The study sought to investigate the effects of monetary policy rate on interest rate and level of customer borrowing in the banking industry with evidence GCB Bank from 2013-2017. The study outlined some specific objectives such as; to assess the effects of Bank of Ghana’s Monetary Policy Rate on lending rate of GCB Bank and to assess the effects of lending rate on the level of customer borrowing at the GCB Bank. The study also measured the impact of external factors such as inflation rates and GDP growth rate on the banking sector.
The study adopted the quantitative approach to research. The study used descriptive and cross- sectional designs. The data was sampled from financial statements of GCB bank, the BoG fact file and Ghana statistics Service for the period under review. A regression analysis (Ordinary Least Square Method) was conducted to test the effects, relationship and significance of the level of customer borrowing, lending rates and policy rates. Results were mainly presented in charts and tables. The study found a strong effects and significant association between BoG’s policy rate and GCB bank lending rates at P<0.05. Also lending rates have a negative influence on the level of customer borrowing. Inflation rates have a negative influence on client borrowing. This project concludes that monetary policy rate and lending rate can affect level of customer borrowing.
: Background of the study
Monetary policy has been defined by (Gertler & Gilchrist, 1993) as monetary tools used by the Central Bank of a country to achieve its set objective of regulating liquidity or interest rate. According to (Abor, 2004), commercial banks serve as intermediaries between customers and the central bank by borrowing at the prevailing policy rate and in turn lending it to individuals and organizations.
The central Bank (BoG) Monetary policy has undergone some transition; over the past decades from the earlier times of direct monetary controls to the time where monetary policy operates under a liberalized environment. Not until 1983, where the central bank worked with direct controlled monetary system, this period involved mainly a dependence on direct monetary support instruments which imposed ceiling on commercial bank’s lending. The commercial banks’ interest rate had to be in line with the central bank’s macroeconomic targets (Khandkar, 1995).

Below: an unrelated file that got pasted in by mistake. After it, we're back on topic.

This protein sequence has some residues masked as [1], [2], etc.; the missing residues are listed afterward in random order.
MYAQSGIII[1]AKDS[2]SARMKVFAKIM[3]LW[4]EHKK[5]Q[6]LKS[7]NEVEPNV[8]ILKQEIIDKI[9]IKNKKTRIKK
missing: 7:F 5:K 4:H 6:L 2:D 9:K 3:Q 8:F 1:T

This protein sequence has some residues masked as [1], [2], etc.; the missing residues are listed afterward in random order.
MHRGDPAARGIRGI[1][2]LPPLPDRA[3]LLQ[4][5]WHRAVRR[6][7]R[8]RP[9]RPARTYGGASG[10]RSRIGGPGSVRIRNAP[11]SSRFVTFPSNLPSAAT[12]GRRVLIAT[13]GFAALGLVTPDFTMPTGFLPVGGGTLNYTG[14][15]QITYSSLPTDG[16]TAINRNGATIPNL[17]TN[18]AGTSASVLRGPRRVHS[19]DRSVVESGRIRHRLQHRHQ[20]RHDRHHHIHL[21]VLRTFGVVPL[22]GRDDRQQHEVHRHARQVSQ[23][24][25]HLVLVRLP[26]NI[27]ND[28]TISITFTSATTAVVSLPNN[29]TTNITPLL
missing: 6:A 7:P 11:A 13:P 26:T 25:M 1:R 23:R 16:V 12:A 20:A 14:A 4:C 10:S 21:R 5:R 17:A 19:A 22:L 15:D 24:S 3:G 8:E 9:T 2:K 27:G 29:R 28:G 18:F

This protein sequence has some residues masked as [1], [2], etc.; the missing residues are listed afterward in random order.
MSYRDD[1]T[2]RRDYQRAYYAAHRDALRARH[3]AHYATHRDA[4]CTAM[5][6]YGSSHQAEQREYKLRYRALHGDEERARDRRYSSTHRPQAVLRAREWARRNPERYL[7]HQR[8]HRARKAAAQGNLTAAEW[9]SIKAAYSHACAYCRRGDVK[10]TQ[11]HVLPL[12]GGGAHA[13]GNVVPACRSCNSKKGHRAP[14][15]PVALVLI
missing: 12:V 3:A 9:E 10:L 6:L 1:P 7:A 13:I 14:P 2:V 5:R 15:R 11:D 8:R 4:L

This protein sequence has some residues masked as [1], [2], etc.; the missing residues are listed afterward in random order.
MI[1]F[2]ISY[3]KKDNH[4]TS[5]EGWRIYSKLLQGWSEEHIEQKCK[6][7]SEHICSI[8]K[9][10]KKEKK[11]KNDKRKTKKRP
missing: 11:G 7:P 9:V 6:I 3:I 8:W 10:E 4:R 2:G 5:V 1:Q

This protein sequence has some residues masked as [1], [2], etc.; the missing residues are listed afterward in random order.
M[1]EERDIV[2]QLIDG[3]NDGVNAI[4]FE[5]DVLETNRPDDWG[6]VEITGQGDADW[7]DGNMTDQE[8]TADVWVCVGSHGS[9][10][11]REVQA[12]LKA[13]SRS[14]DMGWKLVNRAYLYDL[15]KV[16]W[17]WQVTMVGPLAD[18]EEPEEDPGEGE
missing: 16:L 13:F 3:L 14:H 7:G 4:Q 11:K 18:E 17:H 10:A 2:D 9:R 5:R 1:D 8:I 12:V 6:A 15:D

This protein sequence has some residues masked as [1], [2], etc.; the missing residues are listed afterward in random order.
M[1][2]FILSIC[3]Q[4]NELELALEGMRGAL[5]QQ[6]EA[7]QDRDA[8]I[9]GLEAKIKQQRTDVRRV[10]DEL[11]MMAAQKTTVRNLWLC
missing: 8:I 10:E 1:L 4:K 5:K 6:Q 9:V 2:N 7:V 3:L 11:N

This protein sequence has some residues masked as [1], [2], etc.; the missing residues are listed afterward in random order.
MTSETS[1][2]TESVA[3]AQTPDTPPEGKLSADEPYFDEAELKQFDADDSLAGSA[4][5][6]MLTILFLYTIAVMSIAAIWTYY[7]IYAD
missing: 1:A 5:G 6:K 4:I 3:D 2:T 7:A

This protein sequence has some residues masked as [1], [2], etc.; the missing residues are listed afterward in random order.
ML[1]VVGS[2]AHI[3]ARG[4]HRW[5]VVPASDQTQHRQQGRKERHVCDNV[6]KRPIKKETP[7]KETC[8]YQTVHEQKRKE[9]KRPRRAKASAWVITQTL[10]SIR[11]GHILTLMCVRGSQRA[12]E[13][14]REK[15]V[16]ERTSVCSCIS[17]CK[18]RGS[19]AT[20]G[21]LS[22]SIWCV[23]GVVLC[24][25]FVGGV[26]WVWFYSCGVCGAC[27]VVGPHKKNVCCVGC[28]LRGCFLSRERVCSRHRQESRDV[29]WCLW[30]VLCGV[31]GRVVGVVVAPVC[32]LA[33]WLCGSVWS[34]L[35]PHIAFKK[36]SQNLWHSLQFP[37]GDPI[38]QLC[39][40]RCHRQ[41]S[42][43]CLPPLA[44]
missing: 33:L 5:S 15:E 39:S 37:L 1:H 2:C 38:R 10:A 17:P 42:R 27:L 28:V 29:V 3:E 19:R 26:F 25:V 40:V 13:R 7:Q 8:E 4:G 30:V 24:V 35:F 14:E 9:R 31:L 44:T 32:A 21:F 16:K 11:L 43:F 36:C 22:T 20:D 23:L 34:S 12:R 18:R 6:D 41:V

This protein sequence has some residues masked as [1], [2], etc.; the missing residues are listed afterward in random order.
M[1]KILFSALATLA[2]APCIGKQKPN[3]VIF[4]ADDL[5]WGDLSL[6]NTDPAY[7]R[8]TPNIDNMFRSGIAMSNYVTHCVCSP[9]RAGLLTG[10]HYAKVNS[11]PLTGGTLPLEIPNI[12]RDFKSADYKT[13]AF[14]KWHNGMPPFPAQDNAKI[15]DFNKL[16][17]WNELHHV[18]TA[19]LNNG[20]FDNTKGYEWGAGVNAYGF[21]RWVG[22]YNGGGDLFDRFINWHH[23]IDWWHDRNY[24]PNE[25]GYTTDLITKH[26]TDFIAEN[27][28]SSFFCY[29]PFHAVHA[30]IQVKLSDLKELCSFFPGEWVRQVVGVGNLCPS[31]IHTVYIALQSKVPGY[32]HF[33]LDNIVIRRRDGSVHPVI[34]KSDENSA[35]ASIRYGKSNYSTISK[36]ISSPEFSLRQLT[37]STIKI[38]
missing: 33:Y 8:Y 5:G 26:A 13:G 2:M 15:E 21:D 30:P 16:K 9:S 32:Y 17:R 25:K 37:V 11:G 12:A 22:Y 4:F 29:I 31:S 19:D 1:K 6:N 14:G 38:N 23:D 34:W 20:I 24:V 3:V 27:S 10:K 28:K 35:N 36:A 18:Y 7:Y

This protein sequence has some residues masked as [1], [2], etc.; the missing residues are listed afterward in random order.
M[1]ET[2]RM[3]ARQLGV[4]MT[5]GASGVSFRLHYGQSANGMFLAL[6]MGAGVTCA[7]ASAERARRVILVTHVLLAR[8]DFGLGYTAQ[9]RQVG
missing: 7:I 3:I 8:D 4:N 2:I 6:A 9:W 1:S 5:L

There was an urgent need for the direct control system to be replaced with the current liberalized monetary system, since the direct control system proved to be ineffectsive. The central bank (BoG) uses indirect instruments such as the Prime rate as a tool for guaranteeing solidity of the economy during the implementation of the liberalization system. (Kwakye, 2012).
According to (Diamond, 1984), Individual customers and businesses rely on commercial banks to finance projects that their saving is not enough to support. Regardless of the fact that other options are available to these customers, majority of them still rely on bank loan as their principal source of credit to fund their projects. Loans from banks attract interest because the banks also borrow
from the central bank. What this simply means is that as the central bank’s prime rate goes higher, the higher the financial institutions’ loan rate and vice versa.
Monetary policy rate means the borrowing rate of which financial institutions borrows from the apex bank (BoG). The BoG’s monetary policy rate serves as control mechanism for setting the interest rates of other markets like wholesale rate (interbank rate and Treasury bill rate) and retail rate (deposit rate and lending rate). The determination of the short term interest rate is made by the Monetary Policy Committee of the central bank from which various commercial banks and other financial institutions also operate with. The interest rate of commercial banks is therefore invariably determined by the BoG’s monetary policy rate. Beyond that, other economic activities in the country are affected by the policy rate that is determined by the Monetary Policy committee. (De Gregorio& Sturzenegger, 1997).
Gertler and Gilchrist (1994) opined that economic activities in a country are impacted by the decisions about the monetary policy committee’s short term interest rate. The effects normally occurs through several channels like the exchange rate channel, interest rate channel etc. which is collectively known as “transmission mechanism”.